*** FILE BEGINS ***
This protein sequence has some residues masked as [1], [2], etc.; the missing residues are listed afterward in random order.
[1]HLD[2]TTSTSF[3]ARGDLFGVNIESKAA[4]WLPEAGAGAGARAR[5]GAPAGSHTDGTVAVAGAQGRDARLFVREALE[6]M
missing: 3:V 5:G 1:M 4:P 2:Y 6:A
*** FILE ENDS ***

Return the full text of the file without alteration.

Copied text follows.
This protein sequence has some residues masked as [1], [2], etc.; the missing residues are listed afterward in random order.
[1]HLD[2]TTSTSF[3]ARGDLFGVNIESKAA[4]WLPEAGAGAGARAR[5]GAPAGSHTDGTVAVAGAQGRDARLFVREALE[6]M
missing: 3:V 5:G 1:M 4:P 2:Y 6:A